- Bow before you enter the gateway and do not pass through the very center of the Shinto shrine gates (torii) or Buddhist temple gates where only gods may use.

- Purify by washing your mouth and hands before approaching the main shrine (honden).


At Restaurant and Cafe

If you dine in, some smaller cafes may have a table or seat fee. Servers will not approach your table, so you may need to raise your hand, press a button on the table, or call them over whenever you would like to order or ask a question. There is no specific server in charge of each table, which means any server may take care of you throughout your dining experience. Nearly all restaurants may refuse to let you take leftovers home as they cannot control what conditions the food will be kept and cannot guarantee it will be safe to eat when you decide to consume it. Portion sizes are smaller compared to the US and, in some cases, you can even opt to order less at a reduced cost. At almost all restaurants and cafes, you will need to pay at a cashier, not at the table.



Tipping is not a part of Japanese culture because there is such a high standard of customer service. Japanese hospitality, known as omotenashi, is about valuing the experience wherein money (beyond what the service may cost) has no involvement. Rather than valuing money, your enjoyment and consideration of the services or products are much more valuable. Please do not offer gratuity for restaurants, porters, or other services where you would normally offer one.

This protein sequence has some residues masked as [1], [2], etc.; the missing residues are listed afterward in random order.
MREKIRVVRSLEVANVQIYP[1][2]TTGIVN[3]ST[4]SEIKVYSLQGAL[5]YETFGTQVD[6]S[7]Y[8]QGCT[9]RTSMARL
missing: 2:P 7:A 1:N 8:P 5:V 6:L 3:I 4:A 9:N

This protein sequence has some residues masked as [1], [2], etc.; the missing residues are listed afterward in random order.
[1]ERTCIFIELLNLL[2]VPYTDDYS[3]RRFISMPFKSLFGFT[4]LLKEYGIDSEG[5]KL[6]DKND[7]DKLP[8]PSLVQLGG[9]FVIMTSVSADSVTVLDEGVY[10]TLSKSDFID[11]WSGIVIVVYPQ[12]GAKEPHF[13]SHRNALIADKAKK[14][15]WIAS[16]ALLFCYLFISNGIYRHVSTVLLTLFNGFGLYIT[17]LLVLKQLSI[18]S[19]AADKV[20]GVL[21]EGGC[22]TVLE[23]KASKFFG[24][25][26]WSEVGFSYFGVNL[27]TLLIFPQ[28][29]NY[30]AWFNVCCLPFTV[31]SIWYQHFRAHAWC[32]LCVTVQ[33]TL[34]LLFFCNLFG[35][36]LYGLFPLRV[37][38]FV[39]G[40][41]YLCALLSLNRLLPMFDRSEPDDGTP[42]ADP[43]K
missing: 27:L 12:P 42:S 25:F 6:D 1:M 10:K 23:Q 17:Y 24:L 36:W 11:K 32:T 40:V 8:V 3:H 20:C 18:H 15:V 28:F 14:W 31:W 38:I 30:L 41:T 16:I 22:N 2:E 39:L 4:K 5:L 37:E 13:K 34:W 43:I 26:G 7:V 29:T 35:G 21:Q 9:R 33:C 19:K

Japan’s public transportation is highly praised: local trains, bullet trains (Shinkansen), subways, buses, ferries, and taxis, are available across all of Japan!

Trains and Buses

Run on a schedule that is not 24 hours.

Please check for the “last train” or “last bus” which usually ends between 10:00 PM – 1:00 AM depending on the location.



Rideshare services, like UberPool, are not common or known.

Japanese taxi fares may be higher than other countries. Most taxis only accept cash.

Back seat doors open and close automatically, so please do not open or shut them on your own unless sitting in the front passenger seat.


Bullet Train (Shinkansen)

As of May 2020 and for the safety and convenience of all the passengers, seat reservations are required with oversized baggage that have dimensions between 160 cm and 250 cm.

Please check the details under the appropriate URL:


Japan Rail Pass

The Japan Rail Pass (JR Pass) is an incredibly convenient and money-saving tool that allows

unlimited use for a certain time period on JR lines which extend throughout all of Japan!

Emergency (Illness / Accidents)

Dial 119

for serious injuries or illnesses requiring an ambulance and medical attention.

Dial 110

for incidents such as theft or loss of an item and accidents requiring police assistance.

Dial 118

for incidents at sea, which connects to Japan’s coast guard.

Additional: Related Product Information


Custom FIT Trips

Learn how to customize your trip to Japan.